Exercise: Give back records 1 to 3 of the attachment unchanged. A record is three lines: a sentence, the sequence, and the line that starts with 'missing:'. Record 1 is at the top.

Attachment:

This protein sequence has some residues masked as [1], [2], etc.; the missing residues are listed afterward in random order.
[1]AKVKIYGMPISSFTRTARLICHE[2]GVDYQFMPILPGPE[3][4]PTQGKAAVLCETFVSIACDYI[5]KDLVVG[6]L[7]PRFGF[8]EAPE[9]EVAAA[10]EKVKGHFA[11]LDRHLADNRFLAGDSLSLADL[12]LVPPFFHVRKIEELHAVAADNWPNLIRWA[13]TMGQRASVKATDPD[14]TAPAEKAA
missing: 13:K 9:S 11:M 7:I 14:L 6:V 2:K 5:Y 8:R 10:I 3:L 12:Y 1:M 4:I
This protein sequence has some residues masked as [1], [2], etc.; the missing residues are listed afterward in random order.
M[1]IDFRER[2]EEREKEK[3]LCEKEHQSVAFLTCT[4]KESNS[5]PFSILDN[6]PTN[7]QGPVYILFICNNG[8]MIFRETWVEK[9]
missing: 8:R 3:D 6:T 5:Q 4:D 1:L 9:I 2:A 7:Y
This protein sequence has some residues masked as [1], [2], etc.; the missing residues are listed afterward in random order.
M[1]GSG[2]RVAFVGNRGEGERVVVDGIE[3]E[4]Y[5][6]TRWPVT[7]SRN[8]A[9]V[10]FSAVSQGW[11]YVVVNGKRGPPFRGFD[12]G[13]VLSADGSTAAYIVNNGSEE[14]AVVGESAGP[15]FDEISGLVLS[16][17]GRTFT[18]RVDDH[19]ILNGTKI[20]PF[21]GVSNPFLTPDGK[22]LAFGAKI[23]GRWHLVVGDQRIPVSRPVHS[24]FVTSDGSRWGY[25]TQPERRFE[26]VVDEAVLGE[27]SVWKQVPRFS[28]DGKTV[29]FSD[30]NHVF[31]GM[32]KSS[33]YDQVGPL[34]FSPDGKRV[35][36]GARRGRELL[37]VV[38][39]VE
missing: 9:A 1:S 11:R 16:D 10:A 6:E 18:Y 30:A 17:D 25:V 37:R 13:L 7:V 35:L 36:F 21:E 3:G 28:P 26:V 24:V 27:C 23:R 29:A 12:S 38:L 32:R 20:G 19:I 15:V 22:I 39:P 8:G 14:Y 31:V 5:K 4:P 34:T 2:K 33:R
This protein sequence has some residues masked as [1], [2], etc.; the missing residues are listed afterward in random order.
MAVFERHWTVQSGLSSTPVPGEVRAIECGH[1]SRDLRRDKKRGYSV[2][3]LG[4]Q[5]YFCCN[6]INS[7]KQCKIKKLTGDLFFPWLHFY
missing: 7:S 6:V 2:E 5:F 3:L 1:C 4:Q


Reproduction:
This protein sequence has some residues masked as [1], [2], etc.; the missing residues are listed afterward in random order.
[1]AKVKIYGMPISSFTRTARLICHE[2]GVDYQFMPILPGPE[3][4]PTQGKAAVLCETFVSIACDYI[5]KDLVVG[6]L[7]PRFGF[8]EAPE[9]EVAAA[10]EKVKGHFA[11]LDRHLADNRFLAGDSLSLADL[12]LVPPFFHVRKIEELHAVAADNWPNLIRWA[13]TMGQRASVKATDPD[14]TAPAEKAA
missing: 13:K 9:S 11:M 7:I 14:L 6:V 2:K 5:Y 8:R 10:I 3:L 12:Y 1:M 4:I
This protein sequence has some residues masked as [1], [2], etc.; the missing residues are listed afterward in random order.
M[1]IDFRER[2]EEREKEK[3]LCEKEHQSVAFLTCT[4]KESNS[5]PFSILDN[6]PTN[7]QGPVYILFICNNG[8]MIFRETWVEK[9]
missing: 8:R 3:D 6:T 5:Q 4:D 1:L 9:I 2:A 7:Y
This protein sequence has some residues masked as [1], [2], etc.; the missing residues are listed afterward in random order.
M[1]GSG[2]RVAFVGNRGEGERVVVDGIE[3]E[4]Y[5][6]TRWPVT[7]SRN[8]A[9]V[10]FSAVSQGW[11]YVVVNGKRGPPFRGFD[12]G[13]VLSADGSTAAYIVNNGSEE[14]AVVGESAGP[15]FDEISGLVLS[16][17]GRTFT[18]RVDDH[19]ILNGTKI[20]PF[21]GVSNPFLTPDGK[22]LAFGAKI[23]GRWHLVVGDQRIPVSRPVHS[24]FVTSDGSRWGY[25]TQPERRFE[26]VVDEAVLGE[27]SVWKQVPRFS[28]DGKTV[29]FSD[30]NHVF[31]GM[32]KSS[33]YDQVGPL[34]FSPDGKRV[35][36]GARRGRELL[37]VV[38][39]VE
missing: 9:A 1:S 11:R 16:D 10:A 6:E 18:Y 30:A 17:D 25:V 37:R 13:L 7:V 35:L 36:F 21:E 3:G 28:P 26:V 24:V 27:C 23:R 29:A 12:S 38:L 32:R 20:G 19:I 15:V 22:I 39:P 8:G 14:Y 31:V 5:K 4:P 34:T 2:K 33:R